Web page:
At a time of year when vegetable seedlings are just about impossible to find in traditional nurseries, Cole Canyon Farm in Aromas, California, is overflowing with them.
Tables inside the farm’s sheds and greenhouses are laden with transplant-sized vegetables and herbs in small containers, waiting for transport to locations nearby and in the San Francisco Bay Area. Chard, broccoli, Asian greens and spinach can be found nestled next to fennel, arugula, chives and cilantro – a cornucopia of delicious edibles.
“Everyone wants cilantro,” said Steve Rehn, who owns the farm with his wife, Pamela Mason, as he walks among the plants.
The 9-year-old farm does a booming business in certified organic vegetable and herb starts, selling them not so much through nurseries, but at farmers’ markets.
Because of the recent resurgence in home vegetable gardening, Mason and Rehn are finding that their wares are quite in demand.
“The Old World medicinal herbs have been a huge hit,” said Mason, with customers seeking out such things as St. John’s wort, a natural antidepressant, and echinacea, said to help lessen the impact of a cold.
Mason and Rehn started their business after Mason was searching for vegetable starts to plant in the fall – and couldn’t locate any.
“And I said, aha, a niche. That’s what we should be doing,” said Mason.
At first glance, they’re an unlikely farming couple. Both come from theater backgrounds – in fact, they met during a production of “Macbeth” in San Francisco. She designed and created costumes; he built sets and did an occasional walk-on part.
They wound up in Aromas after Mason landed a job with El Teatro Campesino in nearby San Juan Bautista, and then later was the first director of the Mello Center in Watsonville. That job ended, but by then the couple had fallen in love with Aromas and wanted to stay.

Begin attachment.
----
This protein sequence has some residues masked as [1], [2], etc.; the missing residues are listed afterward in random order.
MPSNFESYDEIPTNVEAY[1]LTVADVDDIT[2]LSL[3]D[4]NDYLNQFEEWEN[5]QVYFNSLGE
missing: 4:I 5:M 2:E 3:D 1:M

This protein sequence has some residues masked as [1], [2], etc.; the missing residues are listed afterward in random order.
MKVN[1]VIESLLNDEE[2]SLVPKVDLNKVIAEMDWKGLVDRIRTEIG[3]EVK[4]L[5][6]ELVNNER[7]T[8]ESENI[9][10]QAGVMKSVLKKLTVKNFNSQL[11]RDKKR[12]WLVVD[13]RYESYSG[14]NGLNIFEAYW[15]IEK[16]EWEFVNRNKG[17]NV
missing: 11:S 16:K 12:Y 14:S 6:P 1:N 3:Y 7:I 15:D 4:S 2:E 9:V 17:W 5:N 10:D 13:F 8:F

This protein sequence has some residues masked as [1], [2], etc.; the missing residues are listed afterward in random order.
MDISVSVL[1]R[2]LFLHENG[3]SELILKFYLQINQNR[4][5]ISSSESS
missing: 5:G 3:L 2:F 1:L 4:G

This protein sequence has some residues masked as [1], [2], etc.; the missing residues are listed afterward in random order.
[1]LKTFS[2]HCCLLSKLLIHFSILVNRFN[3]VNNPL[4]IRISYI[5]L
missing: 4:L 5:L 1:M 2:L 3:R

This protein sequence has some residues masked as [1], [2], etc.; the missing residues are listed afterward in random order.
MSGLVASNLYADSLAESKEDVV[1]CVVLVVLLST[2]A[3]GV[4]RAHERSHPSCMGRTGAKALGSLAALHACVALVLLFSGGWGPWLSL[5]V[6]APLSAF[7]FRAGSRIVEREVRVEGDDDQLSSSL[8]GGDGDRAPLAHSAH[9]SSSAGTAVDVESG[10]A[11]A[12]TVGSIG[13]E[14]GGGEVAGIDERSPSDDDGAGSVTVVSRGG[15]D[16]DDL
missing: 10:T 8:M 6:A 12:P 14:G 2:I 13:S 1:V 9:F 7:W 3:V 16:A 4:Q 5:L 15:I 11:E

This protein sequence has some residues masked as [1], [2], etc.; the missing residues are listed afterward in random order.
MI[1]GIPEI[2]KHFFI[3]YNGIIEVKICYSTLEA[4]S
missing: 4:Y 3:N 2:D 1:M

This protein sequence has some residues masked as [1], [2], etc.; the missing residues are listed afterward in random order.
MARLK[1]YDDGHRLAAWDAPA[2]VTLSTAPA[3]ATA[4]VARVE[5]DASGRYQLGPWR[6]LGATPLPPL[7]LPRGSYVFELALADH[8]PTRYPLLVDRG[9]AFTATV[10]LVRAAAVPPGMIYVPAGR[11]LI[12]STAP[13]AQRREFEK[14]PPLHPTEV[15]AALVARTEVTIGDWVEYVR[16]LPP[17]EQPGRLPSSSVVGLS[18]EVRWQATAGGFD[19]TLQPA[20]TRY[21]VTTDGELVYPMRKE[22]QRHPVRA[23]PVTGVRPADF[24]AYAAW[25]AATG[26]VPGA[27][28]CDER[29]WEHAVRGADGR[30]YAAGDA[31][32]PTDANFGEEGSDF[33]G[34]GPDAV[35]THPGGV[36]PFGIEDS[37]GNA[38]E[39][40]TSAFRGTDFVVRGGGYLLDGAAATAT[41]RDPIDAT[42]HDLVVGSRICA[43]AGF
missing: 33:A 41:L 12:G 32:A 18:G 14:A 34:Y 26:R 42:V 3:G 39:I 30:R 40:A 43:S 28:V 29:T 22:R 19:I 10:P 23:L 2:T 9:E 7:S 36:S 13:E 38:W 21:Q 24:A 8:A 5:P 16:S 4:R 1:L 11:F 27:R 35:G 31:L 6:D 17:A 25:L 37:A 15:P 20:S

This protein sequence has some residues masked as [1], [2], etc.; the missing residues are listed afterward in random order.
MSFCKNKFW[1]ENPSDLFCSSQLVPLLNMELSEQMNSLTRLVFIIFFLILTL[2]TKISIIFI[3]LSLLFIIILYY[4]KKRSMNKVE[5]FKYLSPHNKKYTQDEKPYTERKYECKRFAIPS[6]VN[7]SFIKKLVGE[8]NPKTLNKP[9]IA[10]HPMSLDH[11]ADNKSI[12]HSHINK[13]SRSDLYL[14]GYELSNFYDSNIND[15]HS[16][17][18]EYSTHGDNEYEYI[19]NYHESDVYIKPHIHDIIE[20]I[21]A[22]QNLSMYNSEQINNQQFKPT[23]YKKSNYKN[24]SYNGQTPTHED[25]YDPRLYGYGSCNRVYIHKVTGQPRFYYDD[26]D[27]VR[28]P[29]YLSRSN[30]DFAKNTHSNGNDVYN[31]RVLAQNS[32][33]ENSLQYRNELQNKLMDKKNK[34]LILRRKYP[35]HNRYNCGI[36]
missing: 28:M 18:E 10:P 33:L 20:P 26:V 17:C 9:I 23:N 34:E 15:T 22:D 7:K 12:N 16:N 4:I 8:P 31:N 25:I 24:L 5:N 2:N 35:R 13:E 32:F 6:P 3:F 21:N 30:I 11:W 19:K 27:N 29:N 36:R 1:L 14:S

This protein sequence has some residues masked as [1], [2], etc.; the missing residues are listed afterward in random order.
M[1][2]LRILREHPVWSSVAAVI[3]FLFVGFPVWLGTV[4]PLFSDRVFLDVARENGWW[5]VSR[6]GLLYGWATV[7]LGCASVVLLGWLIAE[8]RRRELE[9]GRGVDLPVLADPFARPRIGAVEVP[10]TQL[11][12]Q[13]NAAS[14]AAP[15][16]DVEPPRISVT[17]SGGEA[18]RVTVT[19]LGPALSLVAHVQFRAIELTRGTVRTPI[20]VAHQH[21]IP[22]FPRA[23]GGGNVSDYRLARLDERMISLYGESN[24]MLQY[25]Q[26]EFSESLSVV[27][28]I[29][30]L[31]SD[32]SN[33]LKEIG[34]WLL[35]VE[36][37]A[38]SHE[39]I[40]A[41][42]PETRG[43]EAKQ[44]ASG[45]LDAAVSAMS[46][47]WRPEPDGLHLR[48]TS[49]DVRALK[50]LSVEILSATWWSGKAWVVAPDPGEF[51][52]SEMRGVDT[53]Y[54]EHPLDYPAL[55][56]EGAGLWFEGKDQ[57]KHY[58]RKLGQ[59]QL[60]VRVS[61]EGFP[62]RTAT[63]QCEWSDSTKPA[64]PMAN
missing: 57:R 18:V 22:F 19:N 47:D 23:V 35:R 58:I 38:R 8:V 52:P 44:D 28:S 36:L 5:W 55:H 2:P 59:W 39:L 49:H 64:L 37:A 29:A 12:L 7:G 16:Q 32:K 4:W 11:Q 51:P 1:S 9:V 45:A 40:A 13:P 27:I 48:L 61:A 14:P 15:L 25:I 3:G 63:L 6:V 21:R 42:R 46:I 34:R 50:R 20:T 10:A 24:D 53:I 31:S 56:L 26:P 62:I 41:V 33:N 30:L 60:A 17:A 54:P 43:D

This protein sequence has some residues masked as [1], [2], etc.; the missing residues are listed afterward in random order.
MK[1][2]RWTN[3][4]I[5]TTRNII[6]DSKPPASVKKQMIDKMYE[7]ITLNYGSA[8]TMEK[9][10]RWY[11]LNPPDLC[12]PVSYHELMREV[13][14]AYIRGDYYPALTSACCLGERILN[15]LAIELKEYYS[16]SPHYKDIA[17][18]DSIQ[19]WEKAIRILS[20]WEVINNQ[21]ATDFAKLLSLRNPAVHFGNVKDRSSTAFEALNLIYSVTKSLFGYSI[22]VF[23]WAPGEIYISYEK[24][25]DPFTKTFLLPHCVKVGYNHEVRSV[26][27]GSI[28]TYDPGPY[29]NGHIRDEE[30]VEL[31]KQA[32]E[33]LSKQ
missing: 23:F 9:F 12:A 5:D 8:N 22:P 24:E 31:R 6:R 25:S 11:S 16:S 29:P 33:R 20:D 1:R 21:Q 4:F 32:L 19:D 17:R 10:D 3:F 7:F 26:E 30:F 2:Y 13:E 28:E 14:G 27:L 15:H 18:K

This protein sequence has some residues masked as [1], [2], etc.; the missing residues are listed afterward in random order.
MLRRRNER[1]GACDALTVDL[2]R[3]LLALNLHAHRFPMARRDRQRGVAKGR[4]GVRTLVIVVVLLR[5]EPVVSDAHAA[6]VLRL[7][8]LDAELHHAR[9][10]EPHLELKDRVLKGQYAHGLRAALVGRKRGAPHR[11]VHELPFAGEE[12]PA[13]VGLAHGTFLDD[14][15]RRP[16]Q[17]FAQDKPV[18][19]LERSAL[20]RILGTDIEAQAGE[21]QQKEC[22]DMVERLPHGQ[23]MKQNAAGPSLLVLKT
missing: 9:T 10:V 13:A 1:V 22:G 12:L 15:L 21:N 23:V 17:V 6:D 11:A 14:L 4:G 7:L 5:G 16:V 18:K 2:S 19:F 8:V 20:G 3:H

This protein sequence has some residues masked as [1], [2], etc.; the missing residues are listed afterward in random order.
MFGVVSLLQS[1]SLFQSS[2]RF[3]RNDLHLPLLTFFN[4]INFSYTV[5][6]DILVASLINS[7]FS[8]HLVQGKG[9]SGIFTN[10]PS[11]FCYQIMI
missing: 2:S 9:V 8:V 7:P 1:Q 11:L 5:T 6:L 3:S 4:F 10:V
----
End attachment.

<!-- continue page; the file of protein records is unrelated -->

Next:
It so happened that Mason had grown up on a farm in Ohio, and Rehn’s grandmother had been an avid gardener, so starting their own farm wasn’t such an odd idea. They had chickens for a while, at one time with a flock of almost 250.
But, said Mason, “The plants were what people wanted, and that’s what stuck.”
Now, two acres out of the couple’s five acres are in use, and they’re hoping to expand soon.
One of the secrets to Cole Canyon’s success is the wide range of plants that they grow and make available. Multiple varieties of vegetables and herbs are offered, not just one or two; exotic items like cardamom, ornamental oregano and soapwort are among the unusual selections on hand.
They also grow some plants that Californians consider to be weeds, but are popular edibles in other parts of the world – for instance, purslane, chickweed and corn salad (also known as mache).
“They’re frost-tolerant and full of flavor, and very popular in Europe,” said Rehn.
Mason also loves scented geraniums, and so those can be found in abundance, with aromas ranging from lemon to ginger to attar of roses.
So what’s good to plant right now? According to Mason, there are many choices for the kitchen gardener, from fava beans to sweet onions. And some items, like perennial herbs, can be planted just about any time of year.
Mason says there are really two kinds of winter vegetables – those that are planted now for a winter harvest, and the kind “you plant and forget about” until spring.
Some vegetables are even better when harvested after the first frost, since the temperature drop can bring out a unique flavor and sweetness.
Those that can be planted now for a winter harvest include Brussels sprouts, lettuces, beets, broccoli, cabbage, kale, collards, fava beans and snow peas.
It’s an ideal time of year to garden, in Mason’s view.
“In this climate, cold is better,” she said. “You’ll have fewer aphids.”
Lettuces especially do well in the fall, thriving with shorter days and cooler temperatures.
As for overwintering vegetables – the plant-and-forget type – garlic, onion varieties such as sweet and Walla Walla, shallots, fava beans and fennel are all good picks.
Perennial herbs do particularly well when planted now, because the winter rains will help them become established and send down strong roots, Mason said.
“Herbs like oreganos, thymes and lavenders are unlikely to succumb to winter cold,” she said.